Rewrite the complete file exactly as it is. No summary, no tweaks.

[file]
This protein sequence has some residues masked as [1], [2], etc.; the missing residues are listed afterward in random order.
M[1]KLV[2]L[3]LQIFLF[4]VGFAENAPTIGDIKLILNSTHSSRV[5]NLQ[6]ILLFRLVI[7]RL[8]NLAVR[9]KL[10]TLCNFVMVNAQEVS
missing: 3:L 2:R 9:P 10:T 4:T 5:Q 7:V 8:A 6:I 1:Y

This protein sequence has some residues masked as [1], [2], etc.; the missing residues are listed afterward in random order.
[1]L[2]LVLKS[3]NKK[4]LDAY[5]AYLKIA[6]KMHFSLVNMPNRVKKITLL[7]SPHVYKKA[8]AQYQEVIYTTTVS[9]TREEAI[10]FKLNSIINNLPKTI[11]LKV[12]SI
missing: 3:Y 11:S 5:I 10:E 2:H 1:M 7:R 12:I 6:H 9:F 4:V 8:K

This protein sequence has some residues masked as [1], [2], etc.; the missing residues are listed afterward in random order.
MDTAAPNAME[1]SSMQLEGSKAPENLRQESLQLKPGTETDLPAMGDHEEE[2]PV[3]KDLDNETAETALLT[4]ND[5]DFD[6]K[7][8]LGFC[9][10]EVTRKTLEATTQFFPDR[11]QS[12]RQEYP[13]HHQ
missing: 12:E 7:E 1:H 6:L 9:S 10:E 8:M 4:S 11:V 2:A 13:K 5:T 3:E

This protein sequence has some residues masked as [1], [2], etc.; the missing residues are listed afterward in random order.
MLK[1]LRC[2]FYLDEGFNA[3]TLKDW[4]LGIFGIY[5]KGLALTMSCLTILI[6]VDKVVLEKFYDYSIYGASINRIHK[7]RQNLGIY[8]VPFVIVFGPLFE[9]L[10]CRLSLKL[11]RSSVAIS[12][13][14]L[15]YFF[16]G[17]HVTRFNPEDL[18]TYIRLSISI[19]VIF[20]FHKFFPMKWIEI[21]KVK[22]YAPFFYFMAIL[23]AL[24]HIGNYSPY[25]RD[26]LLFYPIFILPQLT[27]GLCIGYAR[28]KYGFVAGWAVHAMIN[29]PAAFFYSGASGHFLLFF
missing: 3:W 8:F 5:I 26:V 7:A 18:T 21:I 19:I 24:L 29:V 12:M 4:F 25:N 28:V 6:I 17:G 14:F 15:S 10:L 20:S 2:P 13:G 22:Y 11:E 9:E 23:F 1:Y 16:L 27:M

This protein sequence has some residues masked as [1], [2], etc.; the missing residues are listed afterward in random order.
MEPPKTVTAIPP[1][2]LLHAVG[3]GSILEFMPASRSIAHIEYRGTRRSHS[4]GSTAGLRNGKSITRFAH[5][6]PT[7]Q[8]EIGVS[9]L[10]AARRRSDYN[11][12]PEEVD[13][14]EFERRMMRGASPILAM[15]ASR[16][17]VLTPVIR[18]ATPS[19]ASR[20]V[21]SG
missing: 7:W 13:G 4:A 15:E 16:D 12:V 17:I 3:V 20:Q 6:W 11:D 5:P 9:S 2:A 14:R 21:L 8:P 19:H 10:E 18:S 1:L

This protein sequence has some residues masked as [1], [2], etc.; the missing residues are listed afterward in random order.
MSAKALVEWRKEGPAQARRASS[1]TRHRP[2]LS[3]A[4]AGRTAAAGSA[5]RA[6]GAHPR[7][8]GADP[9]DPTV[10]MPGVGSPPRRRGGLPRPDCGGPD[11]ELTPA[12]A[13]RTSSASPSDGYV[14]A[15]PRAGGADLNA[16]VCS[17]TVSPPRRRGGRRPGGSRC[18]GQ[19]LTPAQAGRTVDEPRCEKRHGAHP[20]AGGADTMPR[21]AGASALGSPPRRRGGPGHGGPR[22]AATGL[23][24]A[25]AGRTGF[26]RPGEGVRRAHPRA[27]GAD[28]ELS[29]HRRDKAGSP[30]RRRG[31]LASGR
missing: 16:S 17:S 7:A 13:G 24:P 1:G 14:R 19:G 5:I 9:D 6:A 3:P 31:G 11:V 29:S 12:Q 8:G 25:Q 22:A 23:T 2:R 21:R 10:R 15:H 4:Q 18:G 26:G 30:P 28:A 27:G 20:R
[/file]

This protein sequence has some residues masked as [1], [2], etc.; the missing residues are listed afterward in random order.
M[1]KLV[2]L[3]LQIFLF[4]VGFAENAPTIGDIKLILNSTHSSRV[5]NLQ[6]ILLFRLVI[7]RL[8]NLAVR[9]KL[10]TLCNFVMVNAQEVS
missing: 3:L 2:R 9:P 10:T 4:T 5:Q 7:V 8:A 6:I 1:Y

This protein sequence has some residues masked as [1], [2], etc.; the missing residues are listed afterward in random order.
[1]L[2]LVLKS[3]NKK[4]LDAY[5]AYLKIA[6]KMHFSLVNMPNRVKKITLL[7]SPHVYKKA[8]AQYQEVIYTTTVS[9]TREEAI[10]FKLNSIINNLPKTI[11]LKV[12]SI
missing: 3:Y 11:S 5:I 10:E 2:H 1:M 7:R 12:I 6:H 9:F 4:V 8:K

This protein sequence has some residues masked as [1], [2], etc.; the missing residues are listed afterward in random order.
MDTAAPNAME[1]SSMQLEGSKAPENLRQESLQLKPGTETDLPAMGDHEEE[2]PV[3]KDLDNETAETALLT[4]ND[5]DFD[6]K[7][8]LGFC[9][10]EVTRKTLEATTQFFPDR[11]QS[12]RQEYP[13]HHQ
missing: 12:E 7:E 1:H 6:L 9:S 10:E 8:M 4:S 11:V 2:A 13:K 5:T 3:E

This protein sequence has some residues masked as [1], [2], etc.; the missing residues are listed afterward in random order.
MLK[1]LRC[2]FYLDEGFNA[3]TLKDW[4]LGIFGIY[5]KGLALTMSCLTILI[6]VDKVVLEKFYDYSIYGASINRIHK[7]RQNLGIY[8]VPFVIVFGPLFE[9]L[10]CRLSLKL[11]RSSVAIS[12][13][14]L[15]YFF[16]G[17]HVTRFNPEDL[18]TYIRLSISI[19]VIF[20]FHKFFPMKWIEI[21]KVK[22]YAPFFYFMAIL[23]AL[24]HIGNYSPY[25]RD[26]LLFYPIFILPQLT[27]GLCIGYAR[28]KYGFVAGWAVHAMIN[29]PAAFFYSGASGHFLLFF
missing: 3:W 8:F 5:I 26:V 7:A 18:T 21:I 19:I 24:L 29:V 12:M 4:F 25:N 28:V 6:I 17:G 14:F 15:S 10:L 20:S 2:P 13:G 22:Y 11:E 9:E 23:F 1:Y 16:L 27:M

This protein sequence has some residues masked as [1], [2], etc.; the missing residues are listed afterward in random order.
MEPPKTVTAIPP[1][2]LLHAVG[3]GSILEFMPASRSIAHIEYRGTRRSHS[4]GSTAGLRNGKSITRFAH[5][6]PT[7]Q[8]EIGVS[9]L[10]AARRRSDYN[11][12]PEEVD[13][14]EFERRMMRGASPILAM[15]ASR[16][17]VLTPVIR[18]ATPS[19]ASR[20]V[21]SG
missing: 7:W 13:G 4:A 15:E 16:D 12:V 17:I 3:V 20:Q 6:W 11:D 5:P 9:S 2:A 14:R 21:L 8:P 19:H 10:E 18:S 1:L

This protein sequence has some residues masked as [1], [2], etc.; the missing residues are listed afterward in random order.
MSAKALVEWRKEGPAQARRASS[1]TRHRP[2]LS[3]A[4]AGRTAAAGSA[5]RA[6]GAHPR[7][8]GADP[9]DPTV[10]MPGVGSPPRRRGGLPRPDCGGPD[11]ELTPA[12]A[13]RTSSASPSDGYV[14]A[15]PRAGGADLNA[16]VCS[17]TVSPPRRRGGRRPGGSRC[18]GQ[19]LTPAQAGRTVDEPRCEKRHGAHP[20]AGGADTMPR[21]AGASALGSPPRRRGGPGHGGPR[22]AATGL[23][24]A[25]AGRTGF[26]RPGEGVRRAHPRA[27]GAD[28]ELS[29]HRRDKAGSP[30]RRRG[31]LASGR
missing: 16:S 17:S 7:A 13:G 24:P 1:G 14:R 19:G 5:I 9:D 6:A 3:P 31:G 11:V 29:S 12:Q 8:G 25:Q 22:A 23:T 2:R 21:R 10:R 15:H 4:Q 18:G 26:G 30:P 28:A 27:G 20:R